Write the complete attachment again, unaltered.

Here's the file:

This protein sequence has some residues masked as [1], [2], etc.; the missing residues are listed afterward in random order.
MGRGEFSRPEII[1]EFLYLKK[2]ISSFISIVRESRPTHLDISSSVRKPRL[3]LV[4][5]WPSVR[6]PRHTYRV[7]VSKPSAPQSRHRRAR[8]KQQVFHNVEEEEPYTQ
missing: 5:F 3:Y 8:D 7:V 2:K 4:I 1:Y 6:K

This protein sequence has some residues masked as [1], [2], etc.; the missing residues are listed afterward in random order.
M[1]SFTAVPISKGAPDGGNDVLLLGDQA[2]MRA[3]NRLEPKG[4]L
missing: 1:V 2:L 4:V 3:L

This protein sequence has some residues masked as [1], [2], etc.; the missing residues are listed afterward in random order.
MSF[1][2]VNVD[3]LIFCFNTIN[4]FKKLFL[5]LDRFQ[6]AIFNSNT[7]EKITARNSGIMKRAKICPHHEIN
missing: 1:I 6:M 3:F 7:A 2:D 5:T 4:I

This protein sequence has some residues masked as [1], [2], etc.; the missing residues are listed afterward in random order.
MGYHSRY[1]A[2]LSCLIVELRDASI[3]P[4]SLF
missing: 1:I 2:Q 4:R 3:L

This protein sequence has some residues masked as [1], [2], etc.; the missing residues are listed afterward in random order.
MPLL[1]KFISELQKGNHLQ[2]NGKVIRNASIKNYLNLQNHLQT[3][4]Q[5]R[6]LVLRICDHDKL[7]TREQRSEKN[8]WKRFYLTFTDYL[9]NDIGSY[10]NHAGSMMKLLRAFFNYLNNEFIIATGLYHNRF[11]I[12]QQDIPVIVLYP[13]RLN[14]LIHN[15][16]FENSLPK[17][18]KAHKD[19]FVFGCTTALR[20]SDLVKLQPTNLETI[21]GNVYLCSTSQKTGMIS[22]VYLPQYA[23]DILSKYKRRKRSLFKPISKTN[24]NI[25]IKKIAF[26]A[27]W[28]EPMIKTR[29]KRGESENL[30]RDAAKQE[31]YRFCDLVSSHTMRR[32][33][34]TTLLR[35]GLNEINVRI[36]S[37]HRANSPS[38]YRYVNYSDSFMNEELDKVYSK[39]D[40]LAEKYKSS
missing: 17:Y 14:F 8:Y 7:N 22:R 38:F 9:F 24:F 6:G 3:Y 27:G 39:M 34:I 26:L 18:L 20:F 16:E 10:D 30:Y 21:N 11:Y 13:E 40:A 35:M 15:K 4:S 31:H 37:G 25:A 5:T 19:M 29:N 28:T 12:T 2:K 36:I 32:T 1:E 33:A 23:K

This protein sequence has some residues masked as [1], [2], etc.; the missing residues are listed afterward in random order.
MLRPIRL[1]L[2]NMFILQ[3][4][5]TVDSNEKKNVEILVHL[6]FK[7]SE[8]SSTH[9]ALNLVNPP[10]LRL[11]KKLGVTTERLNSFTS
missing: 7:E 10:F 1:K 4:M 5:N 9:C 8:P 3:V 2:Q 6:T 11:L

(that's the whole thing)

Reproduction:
This protein sequence has some residues masked as [1], [2], etc.; the missing residues are listed afterward in random order.
MGRGEFSRPEII[1]EFLYLKK[2]ISSFISIVRESRPTHLDISSSVRKPRL[3]LV[4][5]WPSVR[6]PRHTYRV[7]VSKPSAPQSRHRRAR[8]KQQVFHNVEEEEPYTQ
missing: 5:F 3:Y 8:D 7:V 2:K 4:I 1:Y 6:K

This protein sequence has some residues masked as [1], [2], etc.; the missing residues are listed afterward in random order.
M[1]SFTAVPISKGAPDGGNDVLLLGDQA[2]MRA[3]NRLEPKG[4]L
missing: 1:V 2:L 4:V 3:L

This protein sequence has some residues masked as [1], [2], etc.; the missing residues are listed afterward in random order.
MSF[1][2]VNVD[3]LIFCFNTIN[4]FKKLFL[5]LDRFQ[6]AIFNSNT[7]EKITARNSGIMKRAKICPHHEIN
missing: 1:I 6:M 3:F 7:A 2:D 5:T 4:I

This protein sequence has some residues masked as [1], [2], etc.; the missing residues are listed afterward in random order.
MGYHSRY[1]A[2]LSCLIVELRDASI[3]P[4]SLF
missing: 1:I 2:Q 4:R 3:L

This protein sequence has some residues masked as [1], [2], etc.; the missing residues are listed afterward in random order.
MPLL[1]KFISELQKGNHLQ[2]NGKVIRNASIKNYLNLQNHLQT[3][4]Q[5]R[6]LVLRICDHDKL[7]TREQRSEKN[8]WKRFYLTFTDYL[9]NDIGSY[10]NHAGSMMKLLRAFFNYLNNEFIIATGLYHNRF[11]I[12]QQDIPVIVLYP[13]RLN[14]LIHN[15][16]FENSLPK[17][18]KAHKD[19]FVFGCTTALR[20]SDLVKLQPTNLETI[21]GNVYLCSTSQKTGMIS[22]VYLPQYA[23]DILSKYKRRKRSLFKPISKTN[24]NI[25]IKKIAF[26]A[27]W[28]EPMIKTR[29]KRGESENL[30]RDAAKQE[31]YRFCDLVSSHTMRR[32][33][34]TTLLR[35]GLNEINVRI[36]S[37]HRANSPS[38]YRYVNYSDSFMNEELDKVYSK[39]D[40]LAEKYKSS
missing: 17:Y 14:F 8:Y 7:N 22:R 38:F 9:F 24:F 6:G 3:Y 27:G 39:M 34:I 26:L 18:L 20:F 16:E 10:D 30:Y 21:N 11:Y 13:E 40:A 35:M 15:K 4:S 31:H 37:G 25:A 5:T 19:M 29:N 28:T 12:T 2:K 36:I 32:T 1:E 33:A 23:K

This protein sequence has some residues masked as [1], [2], etc.; the missing residues are listed afterward in random order.
MLRPIRL[1]L[2]NMFILQ[3][4][5]TVDSNEKKNVEILVHL[6]FK[7]SE[8]SSTH[9]ALNLVNPP[10]LRL[11]KKLGVTTERLNSFTS
missing: 7:E 10:F 1:K 4:M 5:N 9:C 8:P 3:V 2:Q 6:T 11:L